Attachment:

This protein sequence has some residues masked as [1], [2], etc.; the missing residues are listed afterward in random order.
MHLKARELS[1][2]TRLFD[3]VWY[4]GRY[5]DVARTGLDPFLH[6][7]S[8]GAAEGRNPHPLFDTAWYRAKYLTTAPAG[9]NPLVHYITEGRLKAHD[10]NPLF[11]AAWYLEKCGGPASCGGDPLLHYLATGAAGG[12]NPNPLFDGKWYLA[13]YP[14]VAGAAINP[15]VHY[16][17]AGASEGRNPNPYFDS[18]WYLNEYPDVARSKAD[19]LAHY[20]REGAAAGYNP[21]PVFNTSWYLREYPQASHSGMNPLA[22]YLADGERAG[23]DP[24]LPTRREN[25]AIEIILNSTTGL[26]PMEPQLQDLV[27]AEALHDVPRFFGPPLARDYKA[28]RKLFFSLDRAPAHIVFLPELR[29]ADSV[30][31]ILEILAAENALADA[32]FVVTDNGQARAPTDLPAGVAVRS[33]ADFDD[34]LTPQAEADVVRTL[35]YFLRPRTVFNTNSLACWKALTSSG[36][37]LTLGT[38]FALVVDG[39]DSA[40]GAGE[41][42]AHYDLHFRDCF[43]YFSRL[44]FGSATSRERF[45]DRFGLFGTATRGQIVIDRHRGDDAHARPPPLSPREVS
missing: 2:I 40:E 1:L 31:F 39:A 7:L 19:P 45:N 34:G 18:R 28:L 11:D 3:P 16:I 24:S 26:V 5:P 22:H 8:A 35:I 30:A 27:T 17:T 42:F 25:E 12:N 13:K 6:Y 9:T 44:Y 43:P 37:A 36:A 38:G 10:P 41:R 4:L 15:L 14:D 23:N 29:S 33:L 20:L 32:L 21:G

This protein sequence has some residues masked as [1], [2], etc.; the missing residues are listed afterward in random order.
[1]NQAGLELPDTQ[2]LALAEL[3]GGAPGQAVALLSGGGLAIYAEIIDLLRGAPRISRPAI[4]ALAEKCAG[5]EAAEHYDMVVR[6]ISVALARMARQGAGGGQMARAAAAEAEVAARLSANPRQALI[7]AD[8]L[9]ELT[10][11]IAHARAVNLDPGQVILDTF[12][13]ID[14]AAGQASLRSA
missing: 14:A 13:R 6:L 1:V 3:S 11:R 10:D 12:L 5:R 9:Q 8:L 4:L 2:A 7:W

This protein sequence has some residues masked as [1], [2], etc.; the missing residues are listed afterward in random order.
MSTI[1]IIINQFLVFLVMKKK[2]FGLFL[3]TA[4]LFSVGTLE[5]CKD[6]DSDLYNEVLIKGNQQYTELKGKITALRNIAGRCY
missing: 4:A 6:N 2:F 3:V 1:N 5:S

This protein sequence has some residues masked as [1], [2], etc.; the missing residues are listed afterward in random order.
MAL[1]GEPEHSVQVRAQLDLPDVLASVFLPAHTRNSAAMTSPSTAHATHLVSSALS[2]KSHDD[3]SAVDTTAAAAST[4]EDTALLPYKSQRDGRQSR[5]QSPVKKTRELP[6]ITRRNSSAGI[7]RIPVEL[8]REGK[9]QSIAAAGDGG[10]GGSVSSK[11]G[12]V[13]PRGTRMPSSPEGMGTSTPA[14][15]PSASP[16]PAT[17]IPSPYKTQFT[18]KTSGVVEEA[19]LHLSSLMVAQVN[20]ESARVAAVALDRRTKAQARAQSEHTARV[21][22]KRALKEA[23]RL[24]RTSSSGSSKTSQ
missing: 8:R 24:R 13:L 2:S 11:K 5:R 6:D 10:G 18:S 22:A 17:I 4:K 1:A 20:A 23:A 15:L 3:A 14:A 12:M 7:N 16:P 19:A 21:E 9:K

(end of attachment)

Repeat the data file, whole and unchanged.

This protein sequence has some residues masked as [1], [2], etc.; the missing residues are listed afterward in random order.
MHLKARELS[1][2]TRLFD[3]VWY[4]GRY[5]DVARTGLDPFLH[6][7]S[8]GAAEGRNPHPLFDTAWYRAKYLTTAPAG[9]NPLVHYITEGRLKAHD[10]NPLF[11]AAWYLEKCGGPASCGGDPLLHYLATGAAGG[12]NPNPLFDGKWYLA[13]YP[14]VAGAAINP[15]VHY[16][17]AGASEGRNPNPYFDS[18]WYLNEYPDVARSKAD[19]LAHY[20]REGAAAGYNP[21]PVFNTSWYLREYPQASHSGMNPLA[22]YLADGERAG[23]DP[24]LPTRREN[25]AIEIILNSTTGL[26]PMEPQLQDLV[27]AEALHDVPRFFGPPLARDYKA[28]RKLFFSLDRAPAHIVFLPELR[29]ADSV[30][31]ILEILAAENALADA[32]FVVTDNGQARAPTDLPAGVAVRS[33]ADFDD[34]LTPQAEADVVRTL[35]YFLRPRTVFNTNSLACWKALTSSG[36][37]LTLGT[38]FALVVDG[39]DSA[40]GAGE[41][42]AHYDLHFRDCF[43]YFSRL[44]FGSATSRERF[45]DRFGLFGTATRGQIVIDRHRGDDAHARPPPLSPREVS
missing: 2:I 40:E 1:L 31:F 39:A 7:L 19:P 45:N 34:G 18:R 28:L 11:D 3:P 16:I 24:S 26:V 5:P 22:H 8:A 35:I 30:A 27:T 17:T 42:F 25:E 12:N 13:K 6:Y 9:T 44:Y 43:P 37:A 36:A 38:G 10:P 41:R 4:L 15:L 14:D 23:N 29:S 33:L 20:L 32:L 21:G

This protein sequence has some residues masked as [1], [2], etc.; the missing residues are listed afterward in random order.
[1]NQAGLELPDTQ[2]LALAEL[3]GGAPGQAVALLSGGGLAIYAEIIDLLRGAPRISRPAI[4]ALAEKCAG[5]EAAEHYDMVVR[6]ISVALARMARQGAGGGQMARAAAAEAEVAARLSANPRQALI[7]AD[8]L[9]ELT[10][11]IAHARAVNLDPGQVILDTF[12][13]ID[14]AAGQASLRSA
missing: 14:A 13:R 6:L 1:V 3:S 11:R 10:D 12:L 5:R 9:Q 8:L 4:L 2:A 7:W

This protein sequence has some residues masked as [1], [2], etc.; the missing residues are listed afterward in random order.
MSTI[1]IIINQFLVFLVMKKK[2]FGLFL[3]TA[4]LFSVGTLE[5]CKD[6]DSDLYNEVLIKGNQQYTELKGKITALRNIAGRCY
missing: 4:A 6:N 2:F 3:V 1:N 5:S

This protein sequence has some residues masked as [1], [2], etc.; the missing residues are listed afterward in random order.
MAL[1]GEPEHSVQVRAQLDLPDVLASVFLPAHTRNSAAMTSPSTAHATHLVSSALS[2]KSHDD[3]SAVDTTAAAAST[4]EDTALLPYKSQRDGRQSR[5]QSPVKKTRELP[6]ITRRNSSAGI[7]RIPVEL[8]REGK[9]QSIAAAGDGG[10]GGSVSSK[11]G[12]V[13]PRGTRMPSSPEGMGTSTPA[14][15]PSASP[16]PAT[17]IPSPYKTQFT[18]KTSGVVEEA[19]LHLSSLMVAQVN[20]ESARVAAVALDRRTKAQARAQSEHTARV[21][22]KRALKEA[23]RL[24]RTSSSGSSKTSQ
missing: 8:R 24:R 13:L 2:S 11:K 5:R 6:D 10:G 18:S 22:A 17:I 4:K 1:A 20:A 23:A 15:L 3:A 14:A 12:M 7:N 16:P 19:A 21:E 9:K